Q:Aren't you fearful that you will soon start looking too old for an industry that is all about youth and superficial beauty?
A:I think I look like I'm 18 or 19. And I don't think the industry is that superficial anymore, either. Today people look at the quality of your work. Look at Vidya Balan, or Katrina Kaif — they're probably near 30 and they're ruling the Indian film industry. Kareena Kapoor is probably around 35 and she is at the peak of her career. I don't think much about being 25. I feel 19, and I look 19.
Q:Why didn't Kajraare do well at the box office?
A:Because Himesh is not a hero. I did the film because I liked my role, I wanted to test myself as an actor and I wanted to experience Bollywood. They were looking for a Pakistani actress and they liked my pictures. I got superb reviews from everyone. I think everybody ordered the film on DVD and watched it at home.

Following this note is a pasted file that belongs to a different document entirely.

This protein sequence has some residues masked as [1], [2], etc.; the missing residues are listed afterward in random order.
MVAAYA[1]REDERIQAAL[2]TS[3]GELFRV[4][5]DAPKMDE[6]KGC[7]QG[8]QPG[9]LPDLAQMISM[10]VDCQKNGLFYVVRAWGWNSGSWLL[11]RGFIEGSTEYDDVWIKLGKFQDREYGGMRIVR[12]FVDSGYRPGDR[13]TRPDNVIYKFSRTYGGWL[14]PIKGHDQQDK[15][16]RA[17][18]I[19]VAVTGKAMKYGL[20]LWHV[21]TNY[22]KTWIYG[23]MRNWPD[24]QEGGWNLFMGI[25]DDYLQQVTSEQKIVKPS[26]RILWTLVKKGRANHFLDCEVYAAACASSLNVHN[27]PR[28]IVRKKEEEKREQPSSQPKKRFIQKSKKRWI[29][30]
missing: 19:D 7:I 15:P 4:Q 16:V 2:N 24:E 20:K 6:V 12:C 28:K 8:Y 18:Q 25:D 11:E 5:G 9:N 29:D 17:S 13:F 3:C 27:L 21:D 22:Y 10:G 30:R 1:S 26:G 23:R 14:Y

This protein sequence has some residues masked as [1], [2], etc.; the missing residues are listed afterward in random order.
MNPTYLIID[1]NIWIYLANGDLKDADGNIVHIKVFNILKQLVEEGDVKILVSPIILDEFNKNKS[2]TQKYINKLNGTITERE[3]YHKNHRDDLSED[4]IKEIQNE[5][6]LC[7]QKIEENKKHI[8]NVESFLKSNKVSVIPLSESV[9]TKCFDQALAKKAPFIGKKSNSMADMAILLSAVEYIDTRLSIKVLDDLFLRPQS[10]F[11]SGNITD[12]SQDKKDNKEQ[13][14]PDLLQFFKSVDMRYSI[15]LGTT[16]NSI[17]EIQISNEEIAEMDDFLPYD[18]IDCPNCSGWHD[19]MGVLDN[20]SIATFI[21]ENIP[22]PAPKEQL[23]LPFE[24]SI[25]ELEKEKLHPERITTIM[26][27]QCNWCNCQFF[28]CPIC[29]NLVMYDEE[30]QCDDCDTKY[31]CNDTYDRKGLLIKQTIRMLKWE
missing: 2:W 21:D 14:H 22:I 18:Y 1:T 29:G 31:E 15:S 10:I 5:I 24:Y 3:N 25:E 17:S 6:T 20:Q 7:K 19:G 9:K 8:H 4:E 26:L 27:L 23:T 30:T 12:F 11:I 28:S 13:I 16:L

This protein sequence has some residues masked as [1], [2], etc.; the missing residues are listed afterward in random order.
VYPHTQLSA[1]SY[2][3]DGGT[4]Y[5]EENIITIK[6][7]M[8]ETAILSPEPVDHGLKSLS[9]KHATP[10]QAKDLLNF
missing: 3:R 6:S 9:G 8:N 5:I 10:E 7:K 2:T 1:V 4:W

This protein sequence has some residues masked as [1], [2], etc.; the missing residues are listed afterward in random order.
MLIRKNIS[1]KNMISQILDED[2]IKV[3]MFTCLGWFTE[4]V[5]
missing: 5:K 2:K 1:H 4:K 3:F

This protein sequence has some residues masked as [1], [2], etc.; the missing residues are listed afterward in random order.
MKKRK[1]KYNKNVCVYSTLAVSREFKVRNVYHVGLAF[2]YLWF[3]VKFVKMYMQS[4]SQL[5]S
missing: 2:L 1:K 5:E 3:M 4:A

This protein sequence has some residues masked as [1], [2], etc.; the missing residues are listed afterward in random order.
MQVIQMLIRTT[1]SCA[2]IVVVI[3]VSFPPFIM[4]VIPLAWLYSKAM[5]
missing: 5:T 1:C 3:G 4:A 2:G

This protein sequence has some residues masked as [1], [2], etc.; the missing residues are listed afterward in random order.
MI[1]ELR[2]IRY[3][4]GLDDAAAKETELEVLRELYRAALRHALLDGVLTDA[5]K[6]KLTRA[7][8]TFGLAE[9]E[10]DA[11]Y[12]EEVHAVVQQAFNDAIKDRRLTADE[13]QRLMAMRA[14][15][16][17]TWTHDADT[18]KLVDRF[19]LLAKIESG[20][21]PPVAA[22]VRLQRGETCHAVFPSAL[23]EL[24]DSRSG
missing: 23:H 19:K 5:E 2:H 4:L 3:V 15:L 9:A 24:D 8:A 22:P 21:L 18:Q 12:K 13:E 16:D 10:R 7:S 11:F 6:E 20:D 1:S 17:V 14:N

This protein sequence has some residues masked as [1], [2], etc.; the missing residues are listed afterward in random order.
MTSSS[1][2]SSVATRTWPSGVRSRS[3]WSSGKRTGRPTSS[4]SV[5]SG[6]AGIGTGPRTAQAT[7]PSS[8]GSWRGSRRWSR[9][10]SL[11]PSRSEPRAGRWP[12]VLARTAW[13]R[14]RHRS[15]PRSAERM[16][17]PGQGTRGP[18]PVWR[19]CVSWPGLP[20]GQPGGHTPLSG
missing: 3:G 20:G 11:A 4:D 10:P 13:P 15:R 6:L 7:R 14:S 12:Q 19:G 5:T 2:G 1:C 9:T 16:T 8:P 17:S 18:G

Q:What have you been working on recently?
I've just been looking for the right role. There are a few projects in the pipeline and I'll announce my new project around June or July.
Q:How do you like Mumbai?
A:I've travelled around the world but I just really like Mumbai — maybe because they speak our language. But I also love the reality of Mumbai. On one side you'll see a Mercedes and on the other you can see a man living on the streets and having his tea. Every corner has a story. I live alone in an apartment in this area called Versova. I've accepted that it is a period of struggle in my life. It may take a year or two to really settle down well. Not a big deal.
Q:What do you do for fun? Have you made any friends?
A:I haven't made too many friends, because I've been busy working. I take Kathak classes regularly, go for drives on Queen's Road, and eat lots of great vegetarian food.